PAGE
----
I began frequenting thrift stores for the fun of finding those very special finds — cut crystal, unique bags, vintage tablecloths and napkins, yard ornaments, occasional kitchenware. But I didn’t ‘have to’ shop thrift stores, so it was a fun way to spend an afternoon and I was spelunking, looking for those great finds. And then I tried my hand at looking for certain collectibles and antiques in thrift stores and the best of the best thrift stores were when we lived in a city that had wealth that was measured only by more wealth. I found some of the best quality of whatever I was looking for in the thrift stores that dotted that city. It was my ideal of shopping manna.
When we moved from the city to a more rural setting, in region known to have a shrunken economic baseline, so did the availability shrink in the shrunken towns that comprised the region. The spelunking changed and took on a different element, but was still fun, because I could ocassionally find authentic antiques at thrift store prices, and collectibles not yet priced at collectible prices. When we made the decision to go from two incomes – his and mine to one income – his – we felt proud of our decision, made the shifts to tighten our belts, and I earnestly began to look at reviving all the dollar saving hints and tips I’d learned growing up as a child in an economically-challenged family.
I wanted to see if I could do with our household what some of the Depression-era people did to creatively stretch a dollar, recycle, re-use, re-fashion, and remake. It wasn’t easy to find reading material on such things, and I wished I could have been in the tutelage of some of the elderly who knew how to do what I did not and could teach me. I realized that I had grown accustomed to the ease of consumerism, and began to contemplate ideas like what if…….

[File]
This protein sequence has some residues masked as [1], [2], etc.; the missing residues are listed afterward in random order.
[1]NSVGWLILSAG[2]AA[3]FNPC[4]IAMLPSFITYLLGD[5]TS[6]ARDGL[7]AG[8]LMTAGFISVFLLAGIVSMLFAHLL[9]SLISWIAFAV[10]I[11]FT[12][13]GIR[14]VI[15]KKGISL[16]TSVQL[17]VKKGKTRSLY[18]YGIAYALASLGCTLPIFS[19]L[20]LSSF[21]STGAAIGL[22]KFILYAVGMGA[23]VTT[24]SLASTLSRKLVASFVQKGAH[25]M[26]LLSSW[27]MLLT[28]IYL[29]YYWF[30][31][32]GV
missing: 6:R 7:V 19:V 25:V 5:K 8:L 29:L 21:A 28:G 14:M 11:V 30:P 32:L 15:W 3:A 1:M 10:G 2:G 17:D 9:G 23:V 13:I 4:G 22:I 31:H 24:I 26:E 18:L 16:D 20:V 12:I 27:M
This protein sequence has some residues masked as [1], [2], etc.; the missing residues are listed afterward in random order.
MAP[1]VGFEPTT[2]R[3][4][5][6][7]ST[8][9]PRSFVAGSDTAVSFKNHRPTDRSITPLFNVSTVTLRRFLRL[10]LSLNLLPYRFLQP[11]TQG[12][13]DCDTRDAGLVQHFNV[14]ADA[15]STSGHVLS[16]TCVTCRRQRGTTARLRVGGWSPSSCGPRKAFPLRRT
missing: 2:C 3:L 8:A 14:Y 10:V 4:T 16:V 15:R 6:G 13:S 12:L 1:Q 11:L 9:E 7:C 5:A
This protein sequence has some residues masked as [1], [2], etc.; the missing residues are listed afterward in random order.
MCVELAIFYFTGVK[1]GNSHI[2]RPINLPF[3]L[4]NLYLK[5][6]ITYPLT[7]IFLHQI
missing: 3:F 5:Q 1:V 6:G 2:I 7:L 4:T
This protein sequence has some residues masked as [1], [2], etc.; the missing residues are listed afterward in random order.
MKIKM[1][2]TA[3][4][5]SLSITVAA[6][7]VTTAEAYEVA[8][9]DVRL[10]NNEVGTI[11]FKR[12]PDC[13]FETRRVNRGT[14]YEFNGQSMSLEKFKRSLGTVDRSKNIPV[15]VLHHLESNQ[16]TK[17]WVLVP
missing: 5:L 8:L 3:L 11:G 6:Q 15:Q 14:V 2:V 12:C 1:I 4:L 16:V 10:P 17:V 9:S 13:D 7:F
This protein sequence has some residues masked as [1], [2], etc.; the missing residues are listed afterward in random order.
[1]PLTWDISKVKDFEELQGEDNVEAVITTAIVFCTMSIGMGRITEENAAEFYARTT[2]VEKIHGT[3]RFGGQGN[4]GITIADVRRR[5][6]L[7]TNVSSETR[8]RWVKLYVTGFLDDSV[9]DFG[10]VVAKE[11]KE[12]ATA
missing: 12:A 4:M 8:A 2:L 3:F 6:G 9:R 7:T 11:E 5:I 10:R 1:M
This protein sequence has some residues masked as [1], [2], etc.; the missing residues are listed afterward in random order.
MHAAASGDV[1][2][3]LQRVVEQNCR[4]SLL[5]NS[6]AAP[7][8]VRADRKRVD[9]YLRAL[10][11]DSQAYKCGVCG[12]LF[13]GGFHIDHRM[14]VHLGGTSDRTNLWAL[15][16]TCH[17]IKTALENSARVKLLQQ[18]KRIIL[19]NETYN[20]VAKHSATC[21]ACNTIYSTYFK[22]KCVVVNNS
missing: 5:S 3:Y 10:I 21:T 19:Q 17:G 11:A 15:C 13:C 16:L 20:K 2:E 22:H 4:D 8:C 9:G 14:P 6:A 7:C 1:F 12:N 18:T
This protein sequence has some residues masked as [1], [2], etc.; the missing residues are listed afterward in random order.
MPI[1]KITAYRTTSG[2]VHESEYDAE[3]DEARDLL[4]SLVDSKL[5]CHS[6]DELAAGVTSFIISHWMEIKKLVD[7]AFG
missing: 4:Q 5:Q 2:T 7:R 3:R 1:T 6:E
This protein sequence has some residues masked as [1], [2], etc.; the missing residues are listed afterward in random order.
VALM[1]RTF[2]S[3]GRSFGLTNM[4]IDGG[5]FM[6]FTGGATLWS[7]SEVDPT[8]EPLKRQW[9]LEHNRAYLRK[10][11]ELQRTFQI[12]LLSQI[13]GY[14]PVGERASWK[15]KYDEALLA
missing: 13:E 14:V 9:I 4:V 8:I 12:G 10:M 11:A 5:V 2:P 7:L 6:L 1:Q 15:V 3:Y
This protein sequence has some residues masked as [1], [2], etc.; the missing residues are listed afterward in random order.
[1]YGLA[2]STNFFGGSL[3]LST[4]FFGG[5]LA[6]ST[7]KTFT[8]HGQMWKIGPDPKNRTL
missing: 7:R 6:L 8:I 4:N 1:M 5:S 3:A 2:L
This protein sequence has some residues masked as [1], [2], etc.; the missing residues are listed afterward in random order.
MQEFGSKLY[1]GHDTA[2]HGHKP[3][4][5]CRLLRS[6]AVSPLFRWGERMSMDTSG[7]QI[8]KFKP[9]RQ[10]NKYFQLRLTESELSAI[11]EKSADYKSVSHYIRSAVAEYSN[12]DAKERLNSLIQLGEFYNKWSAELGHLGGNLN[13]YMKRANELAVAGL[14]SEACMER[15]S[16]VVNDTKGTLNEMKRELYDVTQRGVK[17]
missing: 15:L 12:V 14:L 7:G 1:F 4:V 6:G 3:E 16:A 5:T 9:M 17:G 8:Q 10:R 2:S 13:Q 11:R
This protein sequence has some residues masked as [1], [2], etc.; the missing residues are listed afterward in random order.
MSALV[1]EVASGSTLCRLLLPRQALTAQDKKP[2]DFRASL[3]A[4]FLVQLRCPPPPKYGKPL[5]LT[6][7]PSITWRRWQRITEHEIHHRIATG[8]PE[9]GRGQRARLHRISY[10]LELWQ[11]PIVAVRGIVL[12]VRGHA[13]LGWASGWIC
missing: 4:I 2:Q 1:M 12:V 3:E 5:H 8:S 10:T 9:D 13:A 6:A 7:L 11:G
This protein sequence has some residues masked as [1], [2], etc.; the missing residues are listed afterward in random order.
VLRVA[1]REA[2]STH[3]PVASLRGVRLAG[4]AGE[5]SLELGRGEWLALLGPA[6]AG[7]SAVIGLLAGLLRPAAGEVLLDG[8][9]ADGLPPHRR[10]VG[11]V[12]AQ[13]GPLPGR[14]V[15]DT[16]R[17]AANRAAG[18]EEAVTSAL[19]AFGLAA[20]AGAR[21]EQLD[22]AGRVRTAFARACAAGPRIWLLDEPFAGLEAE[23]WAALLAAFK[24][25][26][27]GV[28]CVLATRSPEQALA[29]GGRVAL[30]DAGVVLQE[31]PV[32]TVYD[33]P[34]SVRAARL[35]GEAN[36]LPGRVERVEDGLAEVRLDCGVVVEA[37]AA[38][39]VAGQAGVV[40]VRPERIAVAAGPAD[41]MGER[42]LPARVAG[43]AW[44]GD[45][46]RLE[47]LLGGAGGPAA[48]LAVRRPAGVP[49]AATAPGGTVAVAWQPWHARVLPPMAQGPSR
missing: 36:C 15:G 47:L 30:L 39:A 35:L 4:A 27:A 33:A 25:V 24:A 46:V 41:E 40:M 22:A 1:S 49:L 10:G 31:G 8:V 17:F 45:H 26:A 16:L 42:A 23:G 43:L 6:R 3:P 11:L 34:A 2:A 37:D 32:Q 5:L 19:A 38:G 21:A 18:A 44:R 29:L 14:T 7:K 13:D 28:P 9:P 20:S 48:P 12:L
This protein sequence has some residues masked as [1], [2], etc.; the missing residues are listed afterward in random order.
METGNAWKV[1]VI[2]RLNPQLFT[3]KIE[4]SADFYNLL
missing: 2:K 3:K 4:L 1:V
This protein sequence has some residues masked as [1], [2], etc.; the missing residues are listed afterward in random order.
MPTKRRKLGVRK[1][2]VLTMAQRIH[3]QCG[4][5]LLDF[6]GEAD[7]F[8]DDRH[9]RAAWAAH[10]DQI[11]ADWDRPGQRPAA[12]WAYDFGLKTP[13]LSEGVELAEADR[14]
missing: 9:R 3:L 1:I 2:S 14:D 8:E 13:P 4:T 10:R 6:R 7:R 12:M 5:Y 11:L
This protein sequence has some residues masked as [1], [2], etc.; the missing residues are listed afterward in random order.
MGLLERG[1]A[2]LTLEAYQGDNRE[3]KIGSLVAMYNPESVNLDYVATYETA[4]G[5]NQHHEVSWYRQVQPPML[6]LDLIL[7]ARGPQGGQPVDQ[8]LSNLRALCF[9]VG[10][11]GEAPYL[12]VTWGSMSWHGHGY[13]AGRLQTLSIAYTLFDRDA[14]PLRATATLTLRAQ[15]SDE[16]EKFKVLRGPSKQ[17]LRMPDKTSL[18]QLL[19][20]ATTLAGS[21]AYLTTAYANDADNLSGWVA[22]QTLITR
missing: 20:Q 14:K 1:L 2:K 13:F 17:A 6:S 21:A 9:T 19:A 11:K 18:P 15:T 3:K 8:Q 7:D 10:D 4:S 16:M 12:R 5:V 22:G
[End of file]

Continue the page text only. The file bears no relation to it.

— what if the economy implodes and we have no choice but to revive some of the older skills?
— what if we couldn’t drive cars any and everywhere because gas cost too much and global warming was a concern?
— what if and the what if’s went on in my mind
And perhaps it could be called an intuitive sense of changing times because as a society, a nation, we seemed to have reached a point of needing to reconsider lifestyles permitted to evolve at the hands of marketing devices.
I’m most encouraged though by the creativity I am seeing among the young families and especially the young women of today as they try to manage their lives and lifestyles on a shrinking dollar. I see a revival of a need to find creative ways to re-use, re-make, re-fashion, re-cycle, and I see young families finding ways to do more with a bit less and keeping a good spirit while doing so. For some it seems to be an effort to restore or return to a prescribed faith-based lifestyle that puts women in their homes with their families. For some it is a flair for the artistic in finding new ways to create clothing, fashion, home decor, gifting. For some it is the challenge forced upon them.
And the thrift store takes on a new prominence in the modern era. Or so it seems to me. So let’s talk about thrift stores.